• Toxic household cleaners
        • PBDE (Flame Retardant) exposure from bedding and carpets
        • Aging
        • Antibiotic use
        • Chlorinated Water

Sources of Probiotics    

  • There are many different sources of probiotics. Some of my personal favourite include:
    • Raw goat’s milk
    • Kefir
    • Fermented foods
    • Supplements
      • Note: When looking at probiotics make sure to look for products with no fillers and a CFU (Colony Forming Unit) count in the billions.

Fresh Food (Veggies & Fruits & Other Superfoods)


  • Blueberries
    • Great source of antioxidants, fiber, and phytonutrients
    • also: Vitamin C, Vitamin K , and manganese
  • Eggs
    • Vitamin A, Riboflavin, Folate, Vitamin B12, Iron, Selenium, Fatty Acids  
    • Feed raw (with the shell) (3) 
    • Note: ideally only feed the shells of eggs you are sure are pesticide free
*The Following food are best fed fermented if possible to maximize your dog’s nutrient absorption. Dogs don’t have an effective fermentation process in their gut which effectively breaks down plant matter → hence why raw carrots will often come out looking the same as when they went in (4)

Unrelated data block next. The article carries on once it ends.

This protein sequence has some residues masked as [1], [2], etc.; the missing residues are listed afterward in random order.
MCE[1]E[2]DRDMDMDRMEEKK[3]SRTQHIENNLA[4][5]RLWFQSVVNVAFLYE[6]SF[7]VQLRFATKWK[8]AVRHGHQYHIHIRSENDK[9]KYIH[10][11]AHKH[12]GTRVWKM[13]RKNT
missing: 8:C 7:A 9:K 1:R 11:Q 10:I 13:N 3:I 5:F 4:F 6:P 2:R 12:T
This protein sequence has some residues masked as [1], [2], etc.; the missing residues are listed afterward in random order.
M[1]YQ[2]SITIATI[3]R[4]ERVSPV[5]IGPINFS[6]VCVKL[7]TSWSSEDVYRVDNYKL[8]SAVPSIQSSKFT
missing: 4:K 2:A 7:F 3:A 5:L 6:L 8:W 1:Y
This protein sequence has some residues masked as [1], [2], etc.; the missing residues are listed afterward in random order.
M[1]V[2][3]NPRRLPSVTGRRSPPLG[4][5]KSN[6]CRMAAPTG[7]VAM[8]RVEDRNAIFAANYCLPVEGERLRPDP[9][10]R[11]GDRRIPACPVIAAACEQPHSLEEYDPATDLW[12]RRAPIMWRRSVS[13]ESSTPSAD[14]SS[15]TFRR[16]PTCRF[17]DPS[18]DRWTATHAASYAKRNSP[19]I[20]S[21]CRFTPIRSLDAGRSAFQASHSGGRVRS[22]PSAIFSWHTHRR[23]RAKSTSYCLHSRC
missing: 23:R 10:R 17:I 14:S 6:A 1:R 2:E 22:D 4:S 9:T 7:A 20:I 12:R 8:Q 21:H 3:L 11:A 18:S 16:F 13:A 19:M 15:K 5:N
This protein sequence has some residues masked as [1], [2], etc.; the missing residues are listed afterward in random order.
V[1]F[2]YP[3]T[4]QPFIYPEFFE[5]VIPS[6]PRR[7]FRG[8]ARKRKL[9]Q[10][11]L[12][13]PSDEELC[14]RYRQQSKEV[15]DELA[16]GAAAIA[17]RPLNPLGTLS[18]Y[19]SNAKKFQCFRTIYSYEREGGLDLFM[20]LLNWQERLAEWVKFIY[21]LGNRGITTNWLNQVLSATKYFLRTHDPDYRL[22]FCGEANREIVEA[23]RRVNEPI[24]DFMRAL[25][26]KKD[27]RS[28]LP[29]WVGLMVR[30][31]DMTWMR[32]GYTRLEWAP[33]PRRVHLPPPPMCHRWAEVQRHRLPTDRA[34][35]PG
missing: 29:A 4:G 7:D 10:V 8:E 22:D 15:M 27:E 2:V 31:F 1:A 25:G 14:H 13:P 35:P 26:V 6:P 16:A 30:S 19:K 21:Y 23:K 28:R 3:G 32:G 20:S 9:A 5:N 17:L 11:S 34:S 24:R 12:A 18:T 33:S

• Kale
    • Kale is a good source of vitamin K, vitamin C, beta-carotene, calcium, magnesium, and potassium.
    • Has anticancer properties because it contains indole-3-carbinol as do other cruciferous vegetables
      • Studies show that I-3-C stimulates “detoxifying enzymes, helping to eliminate toxins and harmful forms of estrogen that can lead to cancer. These nutrients can also stop or slow development of cancer cells.” (5)
  • Bell Peppers (Red, Yellow, Orange) 
    • High in Vitamin C, Vitamin B6, Folate, Potassium, Manganese
  • Broccoli
    • Another cruciferous vegetable (meaning it also has cancer fighting properties due to its I-3-C content)
    • It is also high in fiber, very high in vitamin C and has potassium, B6 and vitamin A
  • Spinach
    • Contains vitamin K, vitamin A (in the form of carotenoids), manganese, folate, magnesium, iron, copper, vitamin B2, vitamin B6, vitamin E, calcium, potassium and vitamin C.
    • It is also a very good source of dietary fiber, phosphorus, vitamin B1, zinc, protein and choline.
    • Not suitable for dogs with calcium oxalate stones